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Boyle: system ‘runs away’ from change

Wednesday, 7th November, 2018 4:49pm

Cork is missing out on better services due to a “lack of imagination” from politicians and planners, local Green Party candidate Dan Boyle has said.

Mr Boyle said fear of change was behind the current planning methods that were too centred on cars rather than people.

“We want to elevate public transport, have more cycle ways, public green areas and pedestrian areas,” he said.

“The traditional political system runs away from that. They’re frightened of change. If you want a better community, it should be about the person, not the vehicle.”

Mr Boyle, 56, was among five Green Party candidates confirmed to run in the city next year’s local elections this week.

A former city councillor, Cork South-Central TD and leader of Seanad Eireann, Mr Boyle will run in the South Central ward.

He is joined by Oliver Moran (North East) and Lorna Bogue (South East), both of whom ran for the party in the 2016 general election, as well as first-timers Mark Cronin (North West) and Colette Finn (South West).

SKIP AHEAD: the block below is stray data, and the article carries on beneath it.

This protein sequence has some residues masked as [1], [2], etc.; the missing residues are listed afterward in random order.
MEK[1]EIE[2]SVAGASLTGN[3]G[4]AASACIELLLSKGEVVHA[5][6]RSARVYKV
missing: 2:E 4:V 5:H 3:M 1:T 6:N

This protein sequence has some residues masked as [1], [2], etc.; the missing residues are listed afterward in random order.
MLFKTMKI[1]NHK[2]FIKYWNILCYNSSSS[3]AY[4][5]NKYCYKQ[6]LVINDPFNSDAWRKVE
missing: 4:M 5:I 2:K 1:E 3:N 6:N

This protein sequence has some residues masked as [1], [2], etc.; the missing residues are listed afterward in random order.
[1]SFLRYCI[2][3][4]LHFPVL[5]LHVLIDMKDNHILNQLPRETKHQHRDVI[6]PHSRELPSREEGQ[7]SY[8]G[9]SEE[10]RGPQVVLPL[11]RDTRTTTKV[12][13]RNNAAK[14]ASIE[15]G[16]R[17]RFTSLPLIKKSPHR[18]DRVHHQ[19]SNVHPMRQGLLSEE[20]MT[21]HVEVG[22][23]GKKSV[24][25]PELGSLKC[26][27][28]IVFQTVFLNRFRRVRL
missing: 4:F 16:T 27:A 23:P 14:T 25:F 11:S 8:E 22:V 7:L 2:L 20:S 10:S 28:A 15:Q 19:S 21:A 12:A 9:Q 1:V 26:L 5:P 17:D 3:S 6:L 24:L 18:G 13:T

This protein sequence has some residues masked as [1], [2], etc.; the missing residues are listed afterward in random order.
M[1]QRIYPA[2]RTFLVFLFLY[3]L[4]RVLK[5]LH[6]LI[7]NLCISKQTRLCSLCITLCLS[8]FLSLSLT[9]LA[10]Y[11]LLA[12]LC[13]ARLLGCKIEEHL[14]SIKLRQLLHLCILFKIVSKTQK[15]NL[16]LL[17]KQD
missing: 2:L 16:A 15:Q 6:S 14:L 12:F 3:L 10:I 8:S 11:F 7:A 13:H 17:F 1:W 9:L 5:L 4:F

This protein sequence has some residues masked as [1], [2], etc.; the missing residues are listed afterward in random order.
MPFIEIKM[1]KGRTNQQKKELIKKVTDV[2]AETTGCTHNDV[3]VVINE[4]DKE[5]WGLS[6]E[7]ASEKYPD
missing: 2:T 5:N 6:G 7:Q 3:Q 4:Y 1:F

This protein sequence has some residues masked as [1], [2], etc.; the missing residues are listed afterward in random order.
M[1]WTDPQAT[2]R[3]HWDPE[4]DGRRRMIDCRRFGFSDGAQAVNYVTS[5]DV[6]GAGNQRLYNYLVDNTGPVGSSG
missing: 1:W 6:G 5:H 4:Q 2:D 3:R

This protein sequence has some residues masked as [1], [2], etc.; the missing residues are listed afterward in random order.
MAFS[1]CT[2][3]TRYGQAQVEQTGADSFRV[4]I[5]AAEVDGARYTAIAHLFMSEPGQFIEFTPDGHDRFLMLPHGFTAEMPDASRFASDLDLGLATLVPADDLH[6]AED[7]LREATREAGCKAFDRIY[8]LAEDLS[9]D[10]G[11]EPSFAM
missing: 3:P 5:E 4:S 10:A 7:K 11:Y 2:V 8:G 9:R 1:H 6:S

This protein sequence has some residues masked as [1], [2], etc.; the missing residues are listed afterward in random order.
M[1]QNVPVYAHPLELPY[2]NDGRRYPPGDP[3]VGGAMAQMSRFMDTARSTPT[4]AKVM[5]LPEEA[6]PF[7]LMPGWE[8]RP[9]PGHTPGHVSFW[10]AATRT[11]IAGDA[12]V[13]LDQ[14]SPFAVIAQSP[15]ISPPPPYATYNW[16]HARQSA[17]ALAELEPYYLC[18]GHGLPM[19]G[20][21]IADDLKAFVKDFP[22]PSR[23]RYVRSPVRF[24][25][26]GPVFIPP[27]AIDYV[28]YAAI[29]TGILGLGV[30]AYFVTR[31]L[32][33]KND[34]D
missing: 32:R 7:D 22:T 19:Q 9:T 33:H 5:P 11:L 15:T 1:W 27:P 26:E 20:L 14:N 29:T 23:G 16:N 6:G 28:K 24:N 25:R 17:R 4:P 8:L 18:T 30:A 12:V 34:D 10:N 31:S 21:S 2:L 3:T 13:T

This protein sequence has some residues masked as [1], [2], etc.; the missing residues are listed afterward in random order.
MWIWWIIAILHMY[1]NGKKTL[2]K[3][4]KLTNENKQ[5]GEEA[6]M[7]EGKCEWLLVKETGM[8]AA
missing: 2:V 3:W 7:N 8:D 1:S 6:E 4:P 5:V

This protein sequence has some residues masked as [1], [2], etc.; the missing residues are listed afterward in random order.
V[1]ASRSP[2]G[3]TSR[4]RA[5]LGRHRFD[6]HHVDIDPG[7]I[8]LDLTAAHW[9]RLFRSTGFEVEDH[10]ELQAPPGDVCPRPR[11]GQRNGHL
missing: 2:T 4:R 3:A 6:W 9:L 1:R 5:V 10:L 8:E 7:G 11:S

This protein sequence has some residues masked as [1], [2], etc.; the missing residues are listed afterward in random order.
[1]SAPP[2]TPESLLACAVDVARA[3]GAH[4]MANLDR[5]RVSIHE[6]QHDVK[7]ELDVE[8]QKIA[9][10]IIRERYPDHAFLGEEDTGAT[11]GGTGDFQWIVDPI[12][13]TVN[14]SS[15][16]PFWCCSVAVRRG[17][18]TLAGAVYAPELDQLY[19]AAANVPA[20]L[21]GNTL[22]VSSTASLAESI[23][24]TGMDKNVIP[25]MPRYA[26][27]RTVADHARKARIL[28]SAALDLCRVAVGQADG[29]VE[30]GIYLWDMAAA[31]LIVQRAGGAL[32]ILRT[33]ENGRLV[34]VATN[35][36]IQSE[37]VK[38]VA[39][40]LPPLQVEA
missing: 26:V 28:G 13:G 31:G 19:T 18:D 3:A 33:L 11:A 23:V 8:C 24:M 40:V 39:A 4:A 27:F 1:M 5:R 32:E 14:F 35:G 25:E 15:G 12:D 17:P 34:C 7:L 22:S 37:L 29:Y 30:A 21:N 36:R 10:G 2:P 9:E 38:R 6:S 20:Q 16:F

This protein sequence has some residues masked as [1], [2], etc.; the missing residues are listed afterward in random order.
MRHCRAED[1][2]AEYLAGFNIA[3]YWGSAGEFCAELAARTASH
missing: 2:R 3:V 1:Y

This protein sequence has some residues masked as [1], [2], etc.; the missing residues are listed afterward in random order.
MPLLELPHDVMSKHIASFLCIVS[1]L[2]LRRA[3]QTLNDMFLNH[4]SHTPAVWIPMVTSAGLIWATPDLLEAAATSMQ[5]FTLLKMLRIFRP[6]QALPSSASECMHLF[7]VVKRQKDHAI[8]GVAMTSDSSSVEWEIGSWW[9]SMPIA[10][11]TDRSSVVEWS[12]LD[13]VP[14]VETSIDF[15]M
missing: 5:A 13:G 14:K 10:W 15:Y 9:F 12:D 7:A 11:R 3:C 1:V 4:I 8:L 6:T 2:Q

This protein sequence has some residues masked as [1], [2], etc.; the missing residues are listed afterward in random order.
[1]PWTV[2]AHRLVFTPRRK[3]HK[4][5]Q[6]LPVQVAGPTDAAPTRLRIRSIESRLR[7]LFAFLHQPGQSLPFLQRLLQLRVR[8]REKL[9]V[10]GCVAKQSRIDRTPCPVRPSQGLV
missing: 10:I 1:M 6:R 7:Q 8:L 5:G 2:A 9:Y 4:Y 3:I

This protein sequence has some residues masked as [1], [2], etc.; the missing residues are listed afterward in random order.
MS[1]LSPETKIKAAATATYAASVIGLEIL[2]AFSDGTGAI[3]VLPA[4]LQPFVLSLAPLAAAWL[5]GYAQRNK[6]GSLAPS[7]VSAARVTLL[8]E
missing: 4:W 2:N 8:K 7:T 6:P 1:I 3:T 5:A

Speaking about the missed potential within city services, Mr Boyle cited the need for expansion of the Coca-Cola Bike Scheme.

“It should be going out to CIT, and further out to Ballincollig and Douglas, now that the city is expanding. The only thing stopping us from having better services is a lack of imagination. And we’re not hearing that from other candidates.”

Mr Boyle said he often surprised people when he said he often had more satisfaction while in local politics than when he was a member of the Oireachtas.

“At local level, you can see the road being done, the waste collected, the house allocated, whereas in national politics it’s a bit more vague,” he said. “It’s about getting an amendment to a finance bill about excise duty on craft beers, it doesn’t have the same buzz! Local government when it works properly is about direct delivery, things that affect people’s lives, and I think I can still contribute to that.”

Gender equality campaigner and chair of the Cork Gay Community Development Company Colette Finn said the lack of local government power on planning and housing issues was one of her primary reasons for running.

“I’ve been interested in progressive politics all my life,” she said.

“I spent time in Africa and have seen the benefits that good government has for the people. Part of the problem in Ireland is the extent to which power has been stripped from local government on issues like housing, and the fact that the emphasis on the market has been shown to be suspect at the least.

“We need smart government.”

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